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Home grown tradesmen are now better able to compete with Easter European immigrants says apprenticeship campaigner on Thu 6th June, 2013

John Bercow ignored parliamentary protocol when he spoke out about Easter European immigrants but according to training and apprenticeship campaigner Will Davies he was right to emphasis the positive effect migrants have had on the British labour force.

“When the first waves of Eastern European migrant workers came to Britain a few years ago they did display a much superior work ethic to the home grown workforce,” said Mr Davies who is the co-founder of property maintenance and refurbishment company aspect.co.uk

“But their presence here made UK nationals pick up their game and now we see a much better attitude from our home grown tradesmen,” he said.

Speaking in Romania last week Mr Bercow said: “I want to underline the fact that there has been an important wave of immigrants that came to Great Britain from new member states and in many cases they came with aptitudes and a commitment, an involvement we haven’t always seen in our labour force.”

Despite an improved work ethic amongst home grown workers Will Davies said that aspect.co.uk was still receiving more applications from Eastern European than British workers when they were trying to recruit young staff or apprentices.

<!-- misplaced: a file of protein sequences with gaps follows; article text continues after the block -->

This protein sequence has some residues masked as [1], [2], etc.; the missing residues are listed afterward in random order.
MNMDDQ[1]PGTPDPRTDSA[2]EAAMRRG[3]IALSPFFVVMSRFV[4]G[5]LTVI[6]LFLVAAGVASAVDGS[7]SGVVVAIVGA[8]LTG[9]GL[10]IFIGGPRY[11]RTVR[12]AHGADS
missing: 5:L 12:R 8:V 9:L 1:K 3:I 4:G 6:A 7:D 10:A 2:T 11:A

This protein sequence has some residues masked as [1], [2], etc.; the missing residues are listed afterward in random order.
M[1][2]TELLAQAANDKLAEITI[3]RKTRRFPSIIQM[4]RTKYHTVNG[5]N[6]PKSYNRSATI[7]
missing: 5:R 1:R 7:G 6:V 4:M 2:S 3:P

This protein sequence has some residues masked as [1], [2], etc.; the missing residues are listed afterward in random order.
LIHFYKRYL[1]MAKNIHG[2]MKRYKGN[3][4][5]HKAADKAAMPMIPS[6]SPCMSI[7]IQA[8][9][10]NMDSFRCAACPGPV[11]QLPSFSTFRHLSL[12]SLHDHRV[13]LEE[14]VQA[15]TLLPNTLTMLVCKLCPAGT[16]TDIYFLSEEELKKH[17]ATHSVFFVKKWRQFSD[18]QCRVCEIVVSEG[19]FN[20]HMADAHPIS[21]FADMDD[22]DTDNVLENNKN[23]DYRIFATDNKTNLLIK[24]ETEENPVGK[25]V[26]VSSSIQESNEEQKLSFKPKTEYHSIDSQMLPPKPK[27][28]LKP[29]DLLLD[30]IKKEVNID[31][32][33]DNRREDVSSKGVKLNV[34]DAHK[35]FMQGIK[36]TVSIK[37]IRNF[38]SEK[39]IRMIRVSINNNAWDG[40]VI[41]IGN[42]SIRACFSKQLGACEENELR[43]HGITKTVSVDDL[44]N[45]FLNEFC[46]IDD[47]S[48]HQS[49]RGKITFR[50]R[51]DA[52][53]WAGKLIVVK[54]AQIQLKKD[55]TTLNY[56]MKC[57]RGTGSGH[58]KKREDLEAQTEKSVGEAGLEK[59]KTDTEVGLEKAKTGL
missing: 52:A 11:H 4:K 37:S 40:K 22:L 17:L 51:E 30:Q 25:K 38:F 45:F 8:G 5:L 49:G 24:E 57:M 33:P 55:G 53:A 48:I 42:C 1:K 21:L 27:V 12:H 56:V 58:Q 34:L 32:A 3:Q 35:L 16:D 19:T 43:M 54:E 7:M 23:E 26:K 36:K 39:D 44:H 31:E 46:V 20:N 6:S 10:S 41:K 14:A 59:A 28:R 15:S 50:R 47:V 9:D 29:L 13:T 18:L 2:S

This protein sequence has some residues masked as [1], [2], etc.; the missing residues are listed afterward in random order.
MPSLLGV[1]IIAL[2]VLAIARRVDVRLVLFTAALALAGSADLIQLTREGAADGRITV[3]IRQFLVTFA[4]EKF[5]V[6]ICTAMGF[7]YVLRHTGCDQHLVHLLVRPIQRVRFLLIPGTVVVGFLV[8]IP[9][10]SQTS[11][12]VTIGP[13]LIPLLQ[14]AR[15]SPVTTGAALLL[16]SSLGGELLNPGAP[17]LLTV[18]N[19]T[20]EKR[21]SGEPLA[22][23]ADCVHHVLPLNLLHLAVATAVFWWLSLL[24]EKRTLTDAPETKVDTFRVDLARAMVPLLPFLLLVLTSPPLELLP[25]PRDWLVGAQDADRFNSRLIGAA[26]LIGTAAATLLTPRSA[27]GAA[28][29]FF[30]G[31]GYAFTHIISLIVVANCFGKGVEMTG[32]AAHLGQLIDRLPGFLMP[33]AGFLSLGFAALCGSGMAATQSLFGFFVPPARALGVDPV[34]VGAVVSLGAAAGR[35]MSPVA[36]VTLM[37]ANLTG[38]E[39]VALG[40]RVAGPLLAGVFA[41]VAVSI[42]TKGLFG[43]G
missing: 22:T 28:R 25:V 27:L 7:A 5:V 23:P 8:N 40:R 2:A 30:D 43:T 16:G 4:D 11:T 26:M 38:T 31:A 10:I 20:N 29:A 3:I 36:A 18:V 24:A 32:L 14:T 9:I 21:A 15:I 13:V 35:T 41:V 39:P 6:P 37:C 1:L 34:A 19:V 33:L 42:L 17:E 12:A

“Many youngsters are now so conditioned to accept benefit subsistence, slumped in front of Jeremy Kyle on daytime television, that they have become incapable of helping themselves,” said Mr Davies – who was an investment banker before creating aspect.co.uk

“We have found it increasingly difficult to recruit British young people at aspect.co.uk – with jobs going to young foreigners who still seem to have a much stronger sense of work ethic,” said Mr Davies – who has been a long-term campaigner of a return to a traditional system of apprenticeship training for youngsters and is currently working with the ‘Go Think Big’ initiative to help unemployed young people find work.

“However, the crux of the problem is that young British workers cannot compete with many European migrants. At the moment, if an eastern European is interviewed for a job and he has completed a full apprenticeship, as many of them have, then our young, long-term unemployed will have no chance being employed,” he said.

Since 2004 about one million Eastern Europeans have moved to the UK under European Union freedom of movement rules. Restrictions on migrants from Romania and Bulgaria will be lifted next year.

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John Price, Hillgrove PR.

Hillgrove PR

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